More than 360 mail-in ballots that were cast by Princeton voters in the general election were not counted until Monday morning. The additional votes did not change the outcome of the Princeton School Board election.
Nearly 800 ballots in 10 municipalities in Mercer County were not counted, but no one has been able to say why. The uncounted ballots were discovered in a “locked and secured” vault with other counted and rejected ballots, according to the Mercer County Board of Elections.
The mail-in ballots were discovered after an activist began to question some of the low mail-in ballot tallies in a voting district in North Trenton. In the Princeton election, 358 mail-in ballots had not been counted. When all of the Princeton mail-in ballots were counted again Monday morning, an additional four ballots were discovered that were stuck together and not properly counted on election night.
A deputy attorney general oversaw the counting of the overlooked mail-in ballots on Monday.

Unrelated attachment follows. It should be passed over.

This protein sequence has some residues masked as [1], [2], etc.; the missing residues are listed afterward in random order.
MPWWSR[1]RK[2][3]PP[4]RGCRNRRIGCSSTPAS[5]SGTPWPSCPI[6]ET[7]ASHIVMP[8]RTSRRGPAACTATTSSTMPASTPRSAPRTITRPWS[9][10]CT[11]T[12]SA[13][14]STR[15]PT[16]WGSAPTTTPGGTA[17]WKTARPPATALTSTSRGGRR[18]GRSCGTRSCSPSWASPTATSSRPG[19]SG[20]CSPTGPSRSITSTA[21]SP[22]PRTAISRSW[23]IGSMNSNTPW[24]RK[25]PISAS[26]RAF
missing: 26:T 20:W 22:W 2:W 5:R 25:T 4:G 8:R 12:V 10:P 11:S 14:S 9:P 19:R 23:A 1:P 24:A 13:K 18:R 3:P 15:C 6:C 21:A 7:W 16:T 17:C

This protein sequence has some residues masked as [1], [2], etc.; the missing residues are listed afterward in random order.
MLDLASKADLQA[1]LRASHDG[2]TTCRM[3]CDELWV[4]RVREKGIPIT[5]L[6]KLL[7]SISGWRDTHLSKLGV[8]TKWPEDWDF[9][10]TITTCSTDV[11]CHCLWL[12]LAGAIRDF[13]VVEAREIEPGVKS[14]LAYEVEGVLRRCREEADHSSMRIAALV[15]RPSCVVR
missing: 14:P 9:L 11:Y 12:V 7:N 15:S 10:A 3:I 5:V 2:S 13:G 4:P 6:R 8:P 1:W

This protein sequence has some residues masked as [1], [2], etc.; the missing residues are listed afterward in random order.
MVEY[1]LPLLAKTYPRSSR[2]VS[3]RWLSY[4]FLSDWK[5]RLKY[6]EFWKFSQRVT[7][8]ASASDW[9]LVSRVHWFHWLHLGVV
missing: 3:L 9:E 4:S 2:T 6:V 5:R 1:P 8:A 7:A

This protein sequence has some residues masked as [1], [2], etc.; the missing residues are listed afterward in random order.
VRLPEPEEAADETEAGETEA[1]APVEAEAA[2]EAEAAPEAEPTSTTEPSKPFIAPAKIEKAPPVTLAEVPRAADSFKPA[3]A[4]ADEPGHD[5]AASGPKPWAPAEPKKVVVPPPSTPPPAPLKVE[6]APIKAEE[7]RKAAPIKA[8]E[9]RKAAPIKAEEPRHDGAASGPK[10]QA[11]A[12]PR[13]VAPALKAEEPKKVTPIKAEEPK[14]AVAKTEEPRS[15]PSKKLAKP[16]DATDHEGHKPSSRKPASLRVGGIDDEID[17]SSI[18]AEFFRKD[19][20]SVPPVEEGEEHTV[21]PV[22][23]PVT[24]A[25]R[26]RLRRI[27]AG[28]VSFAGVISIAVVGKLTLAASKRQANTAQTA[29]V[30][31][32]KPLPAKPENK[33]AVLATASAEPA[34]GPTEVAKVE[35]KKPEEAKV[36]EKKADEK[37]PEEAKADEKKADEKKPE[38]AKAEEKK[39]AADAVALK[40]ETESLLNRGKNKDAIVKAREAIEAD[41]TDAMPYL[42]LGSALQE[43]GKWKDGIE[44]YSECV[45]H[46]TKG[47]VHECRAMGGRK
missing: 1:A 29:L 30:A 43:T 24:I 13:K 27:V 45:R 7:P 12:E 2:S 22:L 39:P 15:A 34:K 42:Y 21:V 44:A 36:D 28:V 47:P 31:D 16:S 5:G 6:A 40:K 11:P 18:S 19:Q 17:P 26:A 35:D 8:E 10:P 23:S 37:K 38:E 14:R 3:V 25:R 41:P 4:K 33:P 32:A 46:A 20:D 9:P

In the Princeton Board of Education election, Susan Kanter picked up 206 votes on Monday, Deb Bronfeld received an additional 196 votes, Dafna Kendal received another 194 votes, and Gregory Stankiewicz received 185 votes. Kanter, Kendal, and Bronfeld will each serve a three-year term on the school board.
Other municipalities with additional mail-in ballots to be counted included Trenton, West Windsor, Lawrence, East Windsor, Ewing, Hamilton, Hopewell Township, Pennington, and Robbinsville.
The Mercer County Board of Elections is counting all of the other mail-in ballots and re-tallying the election results. The election results will then be recertified.
On Friday night, a board of elections official said there was an issue with a thumb drive, and said the number of ballots received did not match the number of ballots cast. The official did not mention at the time that missing ballots were found in a vault.